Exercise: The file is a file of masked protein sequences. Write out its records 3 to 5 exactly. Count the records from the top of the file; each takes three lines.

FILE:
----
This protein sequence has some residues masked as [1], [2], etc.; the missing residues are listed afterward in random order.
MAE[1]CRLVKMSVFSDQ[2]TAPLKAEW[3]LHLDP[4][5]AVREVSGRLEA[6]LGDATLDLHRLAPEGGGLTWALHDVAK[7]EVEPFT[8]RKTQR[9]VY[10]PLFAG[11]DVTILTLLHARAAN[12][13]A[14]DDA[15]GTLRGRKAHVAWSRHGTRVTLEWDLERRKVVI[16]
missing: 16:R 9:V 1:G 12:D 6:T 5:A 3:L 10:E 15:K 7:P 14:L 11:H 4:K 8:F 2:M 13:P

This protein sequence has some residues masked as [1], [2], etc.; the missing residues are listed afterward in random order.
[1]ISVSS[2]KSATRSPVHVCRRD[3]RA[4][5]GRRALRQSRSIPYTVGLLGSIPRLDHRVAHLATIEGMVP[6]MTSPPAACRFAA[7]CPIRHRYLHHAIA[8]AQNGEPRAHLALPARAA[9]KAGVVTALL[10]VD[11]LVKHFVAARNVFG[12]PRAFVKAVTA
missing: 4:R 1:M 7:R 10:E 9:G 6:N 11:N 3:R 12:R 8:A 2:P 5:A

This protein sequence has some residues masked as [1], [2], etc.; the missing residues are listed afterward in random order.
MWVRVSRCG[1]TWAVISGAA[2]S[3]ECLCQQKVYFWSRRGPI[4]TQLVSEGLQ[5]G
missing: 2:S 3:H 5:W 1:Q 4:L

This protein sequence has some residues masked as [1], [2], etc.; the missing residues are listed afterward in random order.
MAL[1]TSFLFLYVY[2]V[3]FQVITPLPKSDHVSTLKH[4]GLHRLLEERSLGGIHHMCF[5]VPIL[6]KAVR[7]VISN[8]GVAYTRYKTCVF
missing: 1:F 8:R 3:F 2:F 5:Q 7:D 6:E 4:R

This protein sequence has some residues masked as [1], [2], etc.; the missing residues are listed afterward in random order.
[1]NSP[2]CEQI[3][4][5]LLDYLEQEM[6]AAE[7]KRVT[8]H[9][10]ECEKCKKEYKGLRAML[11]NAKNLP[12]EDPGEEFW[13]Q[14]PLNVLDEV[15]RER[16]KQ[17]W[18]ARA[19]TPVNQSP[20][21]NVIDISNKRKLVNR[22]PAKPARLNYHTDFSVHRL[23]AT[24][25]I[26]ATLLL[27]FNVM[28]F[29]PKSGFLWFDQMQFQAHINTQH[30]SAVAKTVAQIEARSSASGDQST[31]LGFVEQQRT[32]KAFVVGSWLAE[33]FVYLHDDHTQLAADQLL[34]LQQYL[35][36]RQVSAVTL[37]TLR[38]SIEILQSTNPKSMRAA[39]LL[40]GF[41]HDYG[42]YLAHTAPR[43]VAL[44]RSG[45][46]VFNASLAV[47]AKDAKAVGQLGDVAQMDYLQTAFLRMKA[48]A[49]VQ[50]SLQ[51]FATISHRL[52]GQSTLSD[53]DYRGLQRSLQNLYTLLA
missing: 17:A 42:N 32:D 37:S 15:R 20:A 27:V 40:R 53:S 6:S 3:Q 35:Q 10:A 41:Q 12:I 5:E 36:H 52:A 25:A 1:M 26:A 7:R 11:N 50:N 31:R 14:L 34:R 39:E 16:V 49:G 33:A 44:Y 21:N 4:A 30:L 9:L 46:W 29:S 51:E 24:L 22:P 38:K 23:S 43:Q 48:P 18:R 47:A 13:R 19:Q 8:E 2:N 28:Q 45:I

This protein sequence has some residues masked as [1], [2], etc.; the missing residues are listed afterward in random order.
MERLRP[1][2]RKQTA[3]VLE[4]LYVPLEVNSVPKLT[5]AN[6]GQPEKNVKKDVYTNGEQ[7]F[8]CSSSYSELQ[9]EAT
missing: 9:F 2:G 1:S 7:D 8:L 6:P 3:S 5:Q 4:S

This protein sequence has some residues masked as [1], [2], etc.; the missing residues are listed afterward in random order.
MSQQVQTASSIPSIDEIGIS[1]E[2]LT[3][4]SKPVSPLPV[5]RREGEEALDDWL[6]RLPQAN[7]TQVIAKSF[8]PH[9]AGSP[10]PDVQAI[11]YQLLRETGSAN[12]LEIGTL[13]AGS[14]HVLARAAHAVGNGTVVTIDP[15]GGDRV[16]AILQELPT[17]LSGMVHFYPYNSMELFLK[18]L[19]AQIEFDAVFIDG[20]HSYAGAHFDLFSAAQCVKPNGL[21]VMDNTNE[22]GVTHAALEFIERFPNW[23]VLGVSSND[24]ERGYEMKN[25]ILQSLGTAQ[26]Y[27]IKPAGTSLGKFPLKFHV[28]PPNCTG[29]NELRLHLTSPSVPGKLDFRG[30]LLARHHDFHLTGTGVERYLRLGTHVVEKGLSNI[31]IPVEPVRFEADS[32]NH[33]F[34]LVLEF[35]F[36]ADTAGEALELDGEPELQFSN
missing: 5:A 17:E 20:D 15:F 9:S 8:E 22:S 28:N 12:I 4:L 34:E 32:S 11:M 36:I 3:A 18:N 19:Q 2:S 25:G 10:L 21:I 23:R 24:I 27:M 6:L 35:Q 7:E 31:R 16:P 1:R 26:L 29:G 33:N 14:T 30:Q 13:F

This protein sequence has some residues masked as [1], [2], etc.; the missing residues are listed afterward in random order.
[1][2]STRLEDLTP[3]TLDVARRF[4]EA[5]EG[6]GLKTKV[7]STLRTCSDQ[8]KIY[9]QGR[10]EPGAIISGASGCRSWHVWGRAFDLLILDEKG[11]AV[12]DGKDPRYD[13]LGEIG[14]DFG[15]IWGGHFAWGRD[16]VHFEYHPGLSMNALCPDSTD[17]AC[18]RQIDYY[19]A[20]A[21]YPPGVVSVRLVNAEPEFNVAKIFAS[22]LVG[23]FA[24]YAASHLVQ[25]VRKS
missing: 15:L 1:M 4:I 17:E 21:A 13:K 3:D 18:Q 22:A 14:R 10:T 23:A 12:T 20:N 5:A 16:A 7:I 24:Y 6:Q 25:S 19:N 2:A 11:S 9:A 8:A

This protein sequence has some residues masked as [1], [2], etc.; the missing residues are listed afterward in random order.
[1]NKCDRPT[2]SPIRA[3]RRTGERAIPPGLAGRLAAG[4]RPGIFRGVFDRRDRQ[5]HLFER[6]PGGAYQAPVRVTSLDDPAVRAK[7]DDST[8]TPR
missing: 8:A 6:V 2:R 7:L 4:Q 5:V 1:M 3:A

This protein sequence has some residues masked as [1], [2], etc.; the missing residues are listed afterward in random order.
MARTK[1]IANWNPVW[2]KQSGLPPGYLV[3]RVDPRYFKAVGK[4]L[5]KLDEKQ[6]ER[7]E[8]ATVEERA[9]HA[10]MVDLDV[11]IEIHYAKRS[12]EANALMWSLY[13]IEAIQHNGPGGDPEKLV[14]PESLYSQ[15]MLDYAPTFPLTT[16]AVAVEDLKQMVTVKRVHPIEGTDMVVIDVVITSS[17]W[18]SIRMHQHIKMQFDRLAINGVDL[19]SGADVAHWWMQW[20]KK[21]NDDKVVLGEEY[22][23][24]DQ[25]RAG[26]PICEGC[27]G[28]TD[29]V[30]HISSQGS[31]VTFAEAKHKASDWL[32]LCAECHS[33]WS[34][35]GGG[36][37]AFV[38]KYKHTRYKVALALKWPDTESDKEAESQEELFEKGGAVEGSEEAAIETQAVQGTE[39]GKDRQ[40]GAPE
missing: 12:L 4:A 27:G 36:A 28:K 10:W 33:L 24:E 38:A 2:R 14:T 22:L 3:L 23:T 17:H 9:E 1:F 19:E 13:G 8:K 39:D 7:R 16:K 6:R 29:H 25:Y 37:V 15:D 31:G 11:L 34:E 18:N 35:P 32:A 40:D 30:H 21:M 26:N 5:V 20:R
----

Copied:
This protein sequence has some residues masked as [1], [2], etc.; the missing residues are listed afterward in random order.
MWVRVSRCG[1]TWAVISGAA[2]S[3]ECLCQQKVYFWSRRGPI[4]TQLVSEGLQ[5]G
missing: 2:S 3:H 5:W 1:Q 4:L

This protein sequence has some residues masked as [1], [2], etc.; the missing residues are listed afterward in random order.
MAL[1]TSFLFLYVY[2]V[3]FQVITPLPKSDHVSTLKH[4]GLHRLLEERSLGGIHHMCF[5]VPIL[6]KAVR[7]VISN[8]GVAYTRYKTCVF
missing: 1:F 8:R 3:F 2:F 5:Q 7:D 6:E 4:R

This protein sequence has some residues masked as [1], [2], etc.; the missing residues are listed afterward in random order.
[1]NSP[2]CEQI[3][4][5]LLDYLEQEM[6]AAE[7]KRVT[8]H[9][10]ECEKCKKEYKGLRAML[11]NAKNLP[12]EDPGEEFW[13]Q[14]PLNVLDEV[15]RER[16]KQ[17]W[18]ARA[19]TPVNQSP[20][21]NVIDISNKRKLVNR[22]PAKPARLNYHTDFSVHRL[23]AT[24][25]I[26]ATLLL[27]FNVM[28]F[29]PKSGFLWFDQMQFQAHINTQH[30]SAVAKTVAQIEARSSASGDQST[31]LGFVEQQRT[32]KAFVVGSWLAE[33]FVYLHDDHTQLAADQLL[34]LQQYL[35][36]RQVSAVTL[37]TLR[38]SIEILQSTNPKSMRAA[39]LL[40]GF[41]HDYG[42]YLAHTAPR[43]VAL[44]RSG[45][46]VFNASLAV[47]AKDAKAVGQLGDVAQMDYLQTAFLRMKA[48]A[49]VQ[50]SLQ[51]FATISHRL[52]GQSTLSD[53]DYRGLQRSLQNLYTLLA
missing: 17:A 42:N 32:D 37:S 15:R 20:A 27:V 40:R 53:S 6:S 3:Q 35:Q 10:A 41:Q 12:I 5:E 36:H 52:A 25:A 1:M 26:A 7:R 11:N 50:N 31:R 14:L 34:R 39:E 16:V 49:G 33:A 44:Y 21:N 4:A 30:L 9:L 46:W 29:S 51:E 24:L 22:P 38:K 23:S 43:Q 48:P 18:R 47:A 13:R 19:Q 8:E 2:N 28:Q 45:I